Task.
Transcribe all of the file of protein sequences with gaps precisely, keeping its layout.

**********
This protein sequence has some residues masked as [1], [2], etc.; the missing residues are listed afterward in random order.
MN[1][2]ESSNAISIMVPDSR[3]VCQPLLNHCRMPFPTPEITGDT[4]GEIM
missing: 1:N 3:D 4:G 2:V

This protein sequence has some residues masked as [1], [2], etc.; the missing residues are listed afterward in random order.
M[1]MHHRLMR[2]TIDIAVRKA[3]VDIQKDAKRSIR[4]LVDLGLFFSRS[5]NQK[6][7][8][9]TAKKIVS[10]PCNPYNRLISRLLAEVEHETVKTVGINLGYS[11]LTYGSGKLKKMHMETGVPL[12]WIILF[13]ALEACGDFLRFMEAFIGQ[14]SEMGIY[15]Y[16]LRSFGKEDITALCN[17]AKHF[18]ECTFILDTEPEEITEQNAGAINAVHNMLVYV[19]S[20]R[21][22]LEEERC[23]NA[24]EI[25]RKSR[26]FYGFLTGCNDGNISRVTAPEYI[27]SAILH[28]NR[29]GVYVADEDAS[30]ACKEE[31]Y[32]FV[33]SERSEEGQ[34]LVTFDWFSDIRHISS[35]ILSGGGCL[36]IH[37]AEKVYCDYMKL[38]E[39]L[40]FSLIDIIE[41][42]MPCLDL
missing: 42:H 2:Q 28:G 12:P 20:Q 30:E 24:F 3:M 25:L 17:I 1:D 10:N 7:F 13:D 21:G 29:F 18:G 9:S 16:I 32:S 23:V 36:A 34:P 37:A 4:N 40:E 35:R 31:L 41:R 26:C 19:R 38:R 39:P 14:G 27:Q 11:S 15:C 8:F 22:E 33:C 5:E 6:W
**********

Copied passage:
This protein sequence has some residues masked as [1], [2], etc.; the missing residues are listed afterward in random order.
MN[1][2]ESSNAISIMVPDSR[3]VCQPLLNHCRMPFPTPEITGDT[4]GEIM
missing: 1:N 3:D 4:G 2:V

This protein sequence has some residues masked as [1], [2], etc.; the missing residues are listed afterward in random order.
M[1]MHHRLMR[2]TIDIAVRKA[3]VDIQKDAKRSIR[4]LVDLGLFFSRS[5]NQK[6][7][8][9]TAKKIVS[10]PCNPYNRLISRLLAEVEHETVKTVGINLGYS[11]LTYGSGKLKKMHMETGVPL[12]WIILF[13]ALEACGDFLRFMEAFIGQ[14]SEMGIY[15]Y[16]LRSFGKEDITALCN[17]AKHF[18]ECTFILDTEPEEITEQNAGAINAVHNMLVYV[19]S[20]R[21][22]LEEERC[23]NA[24]EI[25]RKSR[26]FYGFLTGCNDGNISRVTAPEYI[27]SAILH[28]NR[29]GVYVADEDAS[30]ACKEE[31]Y[32]FV[33]SERSEEGQ[34]LVTFDWFSDIRHISS[35]ILSGGGCL[36]IH[37]AEKVYCDYMKL[38]E[39]L[40]FSLIDIIE[41][42]MPCLDL
missing: 42:H 2:Q 28:G 12:P 20:Q 30:E 24:F 3:M 25:L 17:I 1:D 10:N 7:F 13:D 21:G 29:F 18:G 9:S 16:I 32:S 23:V 36:A 34:P 37:A 4:N 40:E 35:R 31:L 41:R 26:C 19:R 38:R 39:P 14:G 27:Q 11:S 15:C 8:F 22:E 33:C 5:E 6:W